Management of a project brings about many challenges for the project manager. One of the frequently encountered challenges is in the arena of Time Management. As any practicing project manager can attest, time is one of the most important project constraints frequently encountered in practice. The other two project constraints are project budget and project scope. Time constraint can be particularly challenging when customer imposes a predetermined target completion date even before the project planning begins or is still in-progress. And to compound this further, the customer imposed target date is usually ahead of the planned completion date. So, what is a project manager supposed to do under such circumstances?
Project Time Crunch: Handling Options
Project managers must carefully consider all possible options that can assist in matching the planned project completion date to customer specified completion date when the latter date is earlier than the former date. As a starting point, project manager can determine if schedule compression techniques can help in meeting the target date, and if that doesn’t work then negotiate two possible alternatives with project sponsor(s) and key stakeholders:
Reduce number of objectives/deliverables for the project. This reduces scope which in turn assists in reducing work and thus can help to make the target date achievable, or
Negotiate to change the target completion date for the project to at least match the planned completion date.
Prior to escalating the matter to sponsor and/or key stakeholders, it is advisable to explore if schedule compression can help. Schedule compression involves two techniques-Crashing and Fast-tracking. Crashing involves assignment of additional resources to tasks in order to assist in completing them faster. Fast-tracking involves performing several tasks concurrently especially if they have no direct dependency on one another and can be done in parallel. Now, crashing does increase project cost due to the employment of additional resources and for this project manager must take into consideration the project budget along with contingency reserve to ensure project costs does not exceed available funds. Note that a project manager can employ both the techniques in the same project if necessary.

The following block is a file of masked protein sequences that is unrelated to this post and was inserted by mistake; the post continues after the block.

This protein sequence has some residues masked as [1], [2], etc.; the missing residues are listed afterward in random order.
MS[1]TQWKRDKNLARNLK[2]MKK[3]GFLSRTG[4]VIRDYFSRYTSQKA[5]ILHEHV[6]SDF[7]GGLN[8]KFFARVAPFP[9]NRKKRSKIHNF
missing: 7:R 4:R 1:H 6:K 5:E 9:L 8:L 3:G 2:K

Project Network Diagrams
In order to decide on the schedule compression approach and which tasks should be brought under the purview of which schedule compression approach, project manager must use the project’s network diagram also known as Network Logic Diagram. Let’s now understand the role that Project Network Diagram (PND) or Network Logic Diagram (NLD) can play in assisting project managers undertake schedule compression. PND can be of two types: Activity-on-Arrow (AOA) and Activity-on-Node (AON). Activity-On-Node (AON) PNDs are also known as Precedence Diagramming Method (PDM). In this article, I will focus on AONs or PDMs as they are more popular and frequently used in practice and in software such as Microsoft Project.
PDM/AON & CPM: Understanding Benefits
AONs are created based on activities or tasks obtained from the project’s Work Breakdown Structure (WBS). While WBS provides several details such as which tasks when completed can provide which project deliverable, it does not incorporate relationships or dependencies between tasks. Dependencies between tasks are either graphically depicted or described in tabular format for a PND. This helps in understanding the type of relationship between tasks and in what sequence they should be performed. In addition, PNDs can have multiple task sequences and each such sequence from start of project to finish defines a specific path in the PND. The delineation and understanding of all paths in a PND are important as it lays the groundwork for determining planned duration of the project as well as those tasks which directly impact the project’s completion date and thus cannot be delayed. A very specific method called Critical Path Method (CPM) is used for PNDs like AONs in order to determine the following:
- Planned project completion date
- Early start and finish times for each task in the PND
- Late start and finish times for each task in the PND
- Available Slack or Delay time for each task and the project itself
- One or more critical tasks and paths in the PND
Arming oneself with all the details above can greatly assist in determining the following:
- Which tasks can be delayed and which tasks cannot be delayed
- Analyze dependencies to determine which tasks can be done concurrently in order to undertake fast-tracking if necessary
- What is the planned total duration of the project?
It must not be difficult to understand now that PNDs such as AONs is an important tool in a project manager’s toolbox to use in order to handle time constraint challenges or simply undertake schedule planning for a project. Knowledge of this very important tool along with application of network analysis technique called Critical Path Method (CPM) is a required skill even when it is done using robust scheduling software like Microsoft …